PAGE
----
This fall I am working on a personal statement to articulate my core values and beliefs in education. In my research, I found “Education as Design for Learning,” an article by Richard Halverson and Erica Rosenfeld Halverson.
Perhaps this is an obvious statement, but I find that having the words to describe what you are thinking or observing is necessary for thinking critically about it. When I am learning something, I need the big picture to hang the details on. Then, as I read, I can square my experience, understanding, and prior knowledge against the framework.
Halverson and Halverson describe the field of education research as fractured by a perceived lack of integrity. Education researchers have sought to legitimize their work by borrowing techniques from different disciplines, such as the “hard” sciences, but the diversity of approaches has further muddied the water: “The derivative approach to methods made education research too applied for theory, yet too abstract for practice.”
The authors point out that the opportunity here is to seek what is unique about learning and teaching in order to find identity and direction. “This is where design comes in.” Learning is defined as the natural human process in which a person interacts with people, tools, and the world. Educators design structures to shape this interaction so as to achieve a desired outcome. Thus, “education research is the study of the design for learning.”
Using the lens of design also grounds learning in the “experience of the learner, rather than the organizational requirements of what needs to be learned, [which] continues to provide a compelling counter-narrative to the standards movement in school reform,” referring to Dewey’s The School and Society (1915).
This all sets the stage for describing three different approaches to educational research:
- Type 1 (positivist) – global, draws on scientific methods; ex. No Child Left Behind, Common Core
- Type 2 (practical) – local, draws on practitioner knowledge; ex. Lesson plans
- Type 3 (hermeneutic) – critical, draws on historical, social, economic, or political contexts; ex. Questioning the validity of standardized testing
All three types make use of artifacts. This might be a particular assessment done by a teacher, a school document describing the policy on bullying, or a district-wide initiative. “Artifacts provide four key analytic opportunities: intentions, features, affordances, and outcomes.” Intentions and features are done by the designer, affordances address the interpretation by the user, and outcomes show what the artifact has done. Most importantly, this common language of design could unify education researchers from each type.
I would have loved to take this seminar! The idea of being surrounded by people with this diversity of backgrounds and debating the philosophy of education sounds really exciting. #edugeek
Design just keeps on coming up in my reading… The authors do address whether this is just another fad, though I agree with them that it points to a new way of looking at what are an “ancient traditions of teaching and learning.” I believe education is fundamentally different from other sciences. Education has the goal of producing beneficial effects. The first thing that I teach my students in differentiating between engineering and science is that engineering is trying to achieve a specific, human goal and whereas science is (supposed to be) observational and objective. So it makes sense to me that techniques from other sciences have never quite squared and that design would.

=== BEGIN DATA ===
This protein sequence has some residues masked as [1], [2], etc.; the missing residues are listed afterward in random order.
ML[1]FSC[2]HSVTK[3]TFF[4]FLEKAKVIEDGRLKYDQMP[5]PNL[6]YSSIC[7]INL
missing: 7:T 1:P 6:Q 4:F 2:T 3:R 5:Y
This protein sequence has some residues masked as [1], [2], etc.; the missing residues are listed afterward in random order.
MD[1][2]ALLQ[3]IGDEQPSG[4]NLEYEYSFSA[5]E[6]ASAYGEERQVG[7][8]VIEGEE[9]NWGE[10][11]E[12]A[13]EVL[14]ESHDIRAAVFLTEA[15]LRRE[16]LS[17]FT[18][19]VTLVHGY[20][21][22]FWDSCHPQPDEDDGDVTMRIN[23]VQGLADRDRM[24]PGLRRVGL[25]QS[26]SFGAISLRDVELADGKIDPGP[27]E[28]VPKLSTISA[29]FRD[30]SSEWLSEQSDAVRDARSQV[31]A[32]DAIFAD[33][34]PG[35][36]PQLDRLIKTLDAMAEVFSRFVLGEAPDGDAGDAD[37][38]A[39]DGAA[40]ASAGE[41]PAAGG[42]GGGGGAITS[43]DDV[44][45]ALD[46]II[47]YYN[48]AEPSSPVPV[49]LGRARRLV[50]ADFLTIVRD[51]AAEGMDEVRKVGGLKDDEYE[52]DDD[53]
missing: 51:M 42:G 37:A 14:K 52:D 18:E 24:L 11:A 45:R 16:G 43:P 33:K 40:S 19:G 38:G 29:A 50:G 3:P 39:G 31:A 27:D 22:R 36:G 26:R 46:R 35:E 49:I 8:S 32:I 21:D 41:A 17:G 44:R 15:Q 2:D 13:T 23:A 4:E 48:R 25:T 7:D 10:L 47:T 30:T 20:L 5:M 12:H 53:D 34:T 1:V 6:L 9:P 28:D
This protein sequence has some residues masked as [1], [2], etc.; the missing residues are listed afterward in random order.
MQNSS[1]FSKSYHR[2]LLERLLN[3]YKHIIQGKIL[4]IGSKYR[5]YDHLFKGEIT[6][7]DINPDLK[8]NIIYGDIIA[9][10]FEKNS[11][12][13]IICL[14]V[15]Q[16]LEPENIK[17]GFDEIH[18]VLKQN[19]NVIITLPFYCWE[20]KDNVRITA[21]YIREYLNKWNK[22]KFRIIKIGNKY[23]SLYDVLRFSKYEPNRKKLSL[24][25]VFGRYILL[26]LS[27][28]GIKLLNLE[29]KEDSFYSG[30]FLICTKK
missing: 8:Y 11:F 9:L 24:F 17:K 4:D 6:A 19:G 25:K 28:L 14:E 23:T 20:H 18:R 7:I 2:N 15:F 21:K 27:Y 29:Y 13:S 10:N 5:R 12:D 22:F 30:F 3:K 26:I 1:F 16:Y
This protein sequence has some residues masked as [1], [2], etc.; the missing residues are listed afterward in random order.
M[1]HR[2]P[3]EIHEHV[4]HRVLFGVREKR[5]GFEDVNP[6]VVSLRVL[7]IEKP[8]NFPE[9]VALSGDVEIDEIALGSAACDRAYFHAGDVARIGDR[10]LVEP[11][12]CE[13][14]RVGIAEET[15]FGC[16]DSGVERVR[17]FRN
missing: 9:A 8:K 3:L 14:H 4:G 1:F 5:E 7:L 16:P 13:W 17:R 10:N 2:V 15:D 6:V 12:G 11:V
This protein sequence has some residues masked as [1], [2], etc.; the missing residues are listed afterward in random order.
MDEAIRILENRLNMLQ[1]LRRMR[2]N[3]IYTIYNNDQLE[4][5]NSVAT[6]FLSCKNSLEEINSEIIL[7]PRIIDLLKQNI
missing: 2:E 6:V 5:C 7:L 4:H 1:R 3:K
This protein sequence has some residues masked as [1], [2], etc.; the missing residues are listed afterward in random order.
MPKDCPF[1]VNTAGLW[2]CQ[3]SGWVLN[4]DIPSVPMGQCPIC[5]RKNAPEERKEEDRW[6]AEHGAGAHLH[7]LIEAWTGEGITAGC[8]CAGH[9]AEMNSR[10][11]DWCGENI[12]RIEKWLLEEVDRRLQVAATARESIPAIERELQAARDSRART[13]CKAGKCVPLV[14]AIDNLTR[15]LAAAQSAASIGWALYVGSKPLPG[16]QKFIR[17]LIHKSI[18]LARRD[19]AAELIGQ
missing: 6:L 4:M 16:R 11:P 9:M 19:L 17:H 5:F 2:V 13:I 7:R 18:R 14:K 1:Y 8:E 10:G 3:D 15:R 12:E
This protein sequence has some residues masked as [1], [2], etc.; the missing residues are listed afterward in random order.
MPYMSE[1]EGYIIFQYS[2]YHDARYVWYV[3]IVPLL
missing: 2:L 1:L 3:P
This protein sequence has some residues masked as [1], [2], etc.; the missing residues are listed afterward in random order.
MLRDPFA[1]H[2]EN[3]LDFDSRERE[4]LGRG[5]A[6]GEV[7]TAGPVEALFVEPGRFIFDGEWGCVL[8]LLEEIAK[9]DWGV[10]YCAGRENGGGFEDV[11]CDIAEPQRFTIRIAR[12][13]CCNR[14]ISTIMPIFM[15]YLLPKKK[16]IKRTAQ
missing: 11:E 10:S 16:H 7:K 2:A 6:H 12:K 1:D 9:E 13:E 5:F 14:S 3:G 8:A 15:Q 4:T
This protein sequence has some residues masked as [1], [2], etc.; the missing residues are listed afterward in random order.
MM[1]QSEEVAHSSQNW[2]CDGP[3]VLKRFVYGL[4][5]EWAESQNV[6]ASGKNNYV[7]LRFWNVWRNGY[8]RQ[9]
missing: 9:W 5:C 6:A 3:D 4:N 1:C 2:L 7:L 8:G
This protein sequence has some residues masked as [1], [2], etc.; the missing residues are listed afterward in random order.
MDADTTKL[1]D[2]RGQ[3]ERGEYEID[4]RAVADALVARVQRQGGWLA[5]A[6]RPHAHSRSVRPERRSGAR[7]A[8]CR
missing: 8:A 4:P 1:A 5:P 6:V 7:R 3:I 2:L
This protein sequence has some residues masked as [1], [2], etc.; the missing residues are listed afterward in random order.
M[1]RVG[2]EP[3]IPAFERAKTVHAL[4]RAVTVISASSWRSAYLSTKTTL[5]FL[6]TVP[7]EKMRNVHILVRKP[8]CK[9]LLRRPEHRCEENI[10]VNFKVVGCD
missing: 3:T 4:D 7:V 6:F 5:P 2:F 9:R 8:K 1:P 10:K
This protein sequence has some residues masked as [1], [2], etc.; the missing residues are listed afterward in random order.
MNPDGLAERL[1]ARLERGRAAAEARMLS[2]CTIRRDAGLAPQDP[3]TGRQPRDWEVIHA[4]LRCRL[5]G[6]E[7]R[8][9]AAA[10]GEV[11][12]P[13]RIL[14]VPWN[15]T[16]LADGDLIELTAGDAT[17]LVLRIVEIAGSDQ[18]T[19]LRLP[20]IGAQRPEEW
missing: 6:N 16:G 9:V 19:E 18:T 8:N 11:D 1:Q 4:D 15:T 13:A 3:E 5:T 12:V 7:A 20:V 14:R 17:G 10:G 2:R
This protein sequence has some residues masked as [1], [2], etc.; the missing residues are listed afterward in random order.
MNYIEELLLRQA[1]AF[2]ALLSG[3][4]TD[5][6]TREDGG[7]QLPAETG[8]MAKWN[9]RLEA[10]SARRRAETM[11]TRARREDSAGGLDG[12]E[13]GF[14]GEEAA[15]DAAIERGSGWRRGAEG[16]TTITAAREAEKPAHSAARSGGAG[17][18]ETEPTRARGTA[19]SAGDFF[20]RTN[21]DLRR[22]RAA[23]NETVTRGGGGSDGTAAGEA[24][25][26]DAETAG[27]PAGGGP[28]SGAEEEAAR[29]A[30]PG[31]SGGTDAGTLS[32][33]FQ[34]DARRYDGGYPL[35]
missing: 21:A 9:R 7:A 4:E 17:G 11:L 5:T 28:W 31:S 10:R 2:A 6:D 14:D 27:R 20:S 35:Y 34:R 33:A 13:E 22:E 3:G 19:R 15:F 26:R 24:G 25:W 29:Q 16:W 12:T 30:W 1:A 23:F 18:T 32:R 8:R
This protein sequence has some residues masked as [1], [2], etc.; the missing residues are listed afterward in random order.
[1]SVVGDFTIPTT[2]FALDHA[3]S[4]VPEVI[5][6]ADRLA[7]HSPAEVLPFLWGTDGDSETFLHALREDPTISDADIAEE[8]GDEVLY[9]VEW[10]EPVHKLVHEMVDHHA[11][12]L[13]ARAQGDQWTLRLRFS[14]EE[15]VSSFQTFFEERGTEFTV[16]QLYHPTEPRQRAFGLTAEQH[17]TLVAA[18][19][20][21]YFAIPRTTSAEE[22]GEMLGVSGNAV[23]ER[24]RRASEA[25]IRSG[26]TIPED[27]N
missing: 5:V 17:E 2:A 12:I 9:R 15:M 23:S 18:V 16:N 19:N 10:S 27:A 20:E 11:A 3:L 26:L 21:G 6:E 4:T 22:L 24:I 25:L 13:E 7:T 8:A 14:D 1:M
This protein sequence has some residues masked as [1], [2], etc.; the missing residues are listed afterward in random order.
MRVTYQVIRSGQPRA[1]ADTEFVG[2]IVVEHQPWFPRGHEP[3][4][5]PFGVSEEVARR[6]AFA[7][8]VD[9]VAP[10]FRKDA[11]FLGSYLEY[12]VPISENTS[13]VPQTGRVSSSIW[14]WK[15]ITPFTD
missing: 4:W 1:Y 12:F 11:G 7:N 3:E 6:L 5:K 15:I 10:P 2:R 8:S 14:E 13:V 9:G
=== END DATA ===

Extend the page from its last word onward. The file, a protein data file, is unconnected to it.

I find myself most interested in Type 2 research. The idea of phronesis, “Aristotle’s concept of practical wisdom,” definitely resonates with me. All of this research is, at the core, about helping students learn and grow, and the frontline of that is the teacher her/himself. Even though I am a big picture person, I quickly get down to the practical details. “Type 2 research treats local autonomy as a capacity to be cultivated, and more important, studied.” Even when I explore research ideas that look at the school level, it is always focused on helping administrators shape their institution, which is really just another level of student.
Two quotes about Type 2 research that resonated with me:
“The real potential for Type 2 research, though, is to generate new approaches to addressing the problems of public education that are grounded in actual school experiences. Type 2 artifact- based narratives promise to situate best practices in recognizable contexts so that novices can draw on and extend local knowledge and expertise in change efforts.”“Studying what expert practitioners perceive as significant provides insight into which features of local contexts can be highlighted, enhanced, or eliminated, and how best practices mitigate obstacles and find opportunities in contexts that thwart similarly situated colleagues.”
As a practitioner, understanding these three types is useful. As I look for ways to improve my practice or school policies, I often want to look to what other teachers have done. Looking for Type 2 research would give me practical strategies. Alternatively, I think every teacher has been in the position of listening to a new school-wide initiative and thinking, “Really? They want me to do what?” Type 1 research would give me the perspective on the bigger system. Type 3 research could help me think critically about the hidden lessons my students experience, whether this is my choice of support materials, language I use for discipline, or even my body language.
One of the adjectives that comes to mind when I think of a well designed piece of furniture or technology is “elegant.” Perhaps envisioning education as “design for learning” will be an elegant way forward to what is a complicated human endeavor.
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